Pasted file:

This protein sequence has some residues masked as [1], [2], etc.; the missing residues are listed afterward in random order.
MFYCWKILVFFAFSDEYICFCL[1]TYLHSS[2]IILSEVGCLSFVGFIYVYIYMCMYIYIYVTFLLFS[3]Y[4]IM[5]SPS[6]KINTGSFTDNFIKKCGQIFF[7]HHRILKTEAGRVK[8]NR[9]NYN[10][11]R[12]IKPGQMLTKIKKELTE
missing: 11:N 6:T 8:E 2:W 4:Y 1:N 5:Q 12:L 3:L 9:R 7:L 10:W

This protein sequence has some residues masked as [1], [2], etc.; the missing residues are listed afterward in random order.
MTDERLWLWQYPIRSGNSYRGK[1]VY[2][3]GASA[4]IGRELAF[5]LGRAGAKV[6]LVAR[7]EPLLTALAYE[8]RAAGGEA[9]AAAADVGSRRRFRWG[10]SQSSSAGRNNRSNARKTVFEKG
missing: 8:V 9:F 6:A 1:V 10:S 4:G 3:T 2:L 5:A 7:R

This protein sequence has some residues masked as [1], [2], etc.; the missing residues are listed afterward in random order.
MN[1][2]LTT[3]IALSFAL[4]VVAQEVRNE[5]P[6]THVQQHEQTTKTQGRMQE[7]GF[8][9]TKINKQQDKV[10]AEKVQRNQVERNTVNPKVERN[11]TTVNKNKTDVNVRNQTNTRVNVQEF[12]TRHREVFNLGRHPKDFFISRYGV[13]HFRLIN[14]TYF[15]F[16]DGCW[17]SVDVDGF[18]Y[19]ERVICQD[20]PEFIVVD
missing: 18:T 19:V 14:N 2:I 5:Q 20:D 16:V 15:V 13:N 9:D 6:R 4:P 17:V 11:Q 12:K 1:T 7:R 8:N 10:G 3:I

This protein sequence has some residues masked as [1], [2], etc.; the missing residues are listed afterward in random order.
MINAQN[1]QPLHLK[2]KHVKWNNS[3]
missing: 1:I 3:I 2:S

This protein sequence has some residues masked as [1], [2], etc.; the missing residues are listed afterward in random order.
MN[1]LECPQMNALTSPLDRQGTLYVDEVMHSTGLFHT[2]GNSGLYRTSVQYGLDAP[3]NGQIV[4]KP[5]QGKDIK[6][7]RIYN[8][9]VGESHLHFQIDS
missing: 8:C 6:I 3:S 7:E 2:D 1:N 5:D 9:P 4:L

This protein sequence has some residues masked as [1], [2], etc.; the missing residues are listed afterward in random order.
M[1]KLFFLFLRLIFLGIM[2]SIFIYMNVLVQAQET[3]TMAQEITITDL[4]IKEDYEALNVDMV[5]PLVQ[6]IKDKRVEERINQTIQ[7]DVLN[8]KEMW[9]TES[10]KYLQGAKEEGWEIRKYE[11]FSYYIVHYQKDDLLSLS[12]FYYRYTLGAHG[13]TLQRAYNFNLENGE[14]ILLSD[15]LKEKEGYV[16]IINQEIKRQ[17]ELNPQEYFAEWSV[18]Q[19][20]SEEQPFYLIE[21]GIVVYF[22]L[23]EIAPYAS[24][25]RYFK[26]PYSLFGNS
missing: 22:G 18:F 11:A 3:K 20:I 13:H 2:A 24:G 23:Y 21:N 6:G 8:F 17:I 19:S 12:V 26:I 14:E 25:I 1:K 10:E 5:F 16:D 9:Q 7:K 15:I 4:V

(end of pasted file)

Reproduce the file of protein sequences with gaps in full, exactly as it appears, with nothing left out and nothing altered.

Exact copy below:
This protein sequence has some residues masked as [1], [2], etc.; the missing residues are listed afterward in random order.
MFYCWKILVFFAFSDEYICFCL[1]TYLHSS[2]IILSEVGCLSFVGFIYVYIYMCMYIYIYVTFLLFS[3]Y[4]IM[5]SPS[6]KINTGSFTDNFIKKCGQIFF[7]HHRILKTEAGRVK[8]NR[9]NYN[10][11]R[12]IKPGQMLTKIKKELTE
missing: 11:N 6:T 8:E 2:W 4:Y 1:N 5:Q 12:L 3:L 9:R 7:L 10:W

This protein sequence has some residues masked as [1], [2], etc.; the missing residues are listed afterward in random order.
MTDERLWLWQYPIRSGNSYRGK[1]VY[2][3]GASA[4]IGRELAF[5]LGRAGAKV[6]LVAR[7]EPLLTALAYE[8]RAAGGEA[9]AAAADVGSRRRFRWG[10]SQSSSAGRNNRSNARKTVFEKG
missing: 8:V 9:F 6:A 1:V 10:S 4:G 3:T 2:L 5:A 7:R

This protein sequence has some residues masked as [1], [2], etc.; the missing residues are listed afterward in random order.
MN[1][2]LTT[3]IALSFAL[4]VVAQEVRNE[5]P[6]THVQQHEQTTKTQGRMQE[7]GF[8][9]TKINKQQDKV[10]AEKVQRNQVERNTVNPKVERN[11]TTVNKNKTDVNVRNQTNTRVNVQEF[12]TRHREVFNLGRHPKDFFISRYGV[13]HFRLIN[14]TYF[15]F[16]DGCW[17]SVDVDGF[18]Y[19]ERVICQD[20]PEFIVVD
missing: 18:T 19:V 14:N 2:I 5:Q 20:D 16:V 15:V 13:N 9:D 6:R 4:P 17:V 11:Q 12:K 1:T 7:R 8:N 10:G 3:I

This protein sequence has some residues masked as [1], [2], etc.; the missing residues are listed afterward in random order.
MINAQN[1]QPLHLK[2]KHVKWNNS[3]
missing: 1:I 3:I 2:S

This protein sequence has some residues masked as [1], [2], etc.; the missing residues are listed afterward in random order.
MN[1]LECPQMNALTSPLDRQGTLYVDEVMHSTGLFHT[2]GNSGLYRTSVQYGLDAP[3]NGQIV[4]KP[5]QGKDIK[6][7]RIYN[8][9]VGESHLHFQIDS
missing: 8:C 6:I 3:S 7:E 2:D 1:N 5:D 9:P 4:L

This protein sequence has some residues masked as [1], [2], etc.; the missing residues are listed afterward in random order.
M[1]KLFFLFLRLIFLGIM[2]SIFIYMNVLVQAQET[3]TMAQEITITDL[4]IKEDYEALNVDMV[5]PLVQ[6]IKDKRVEERINQTIQ[7]DVLN[8]KEMW[9]TES[10]KYLQGAKEEGWEIRKYE[11]FSYYIVHYQKDDLLSLS[12]FYYRYTLGAHG[13]TLQRAYNFNLENGE[14]ILLSD[15]LKEKEGYV[16]IINQEIKRQ[17]ELNPQEYFAEWSV[18]Q[19][20]SEEQPFYLIE[21]GIVVYF[22]L[23]EIAPYAS[24][25]RYFK[26]PYSLFGNS
missing: 22:G 18:F 11:A 3:K 20:I 13:H 2:A 24:G 23:Y 21:N 6:G 8:F 17:I 19:S 12:V 26:I 14:E 25:I 1:K 10:E 5:F 16:D 9:Q 7:K 15:I 4:V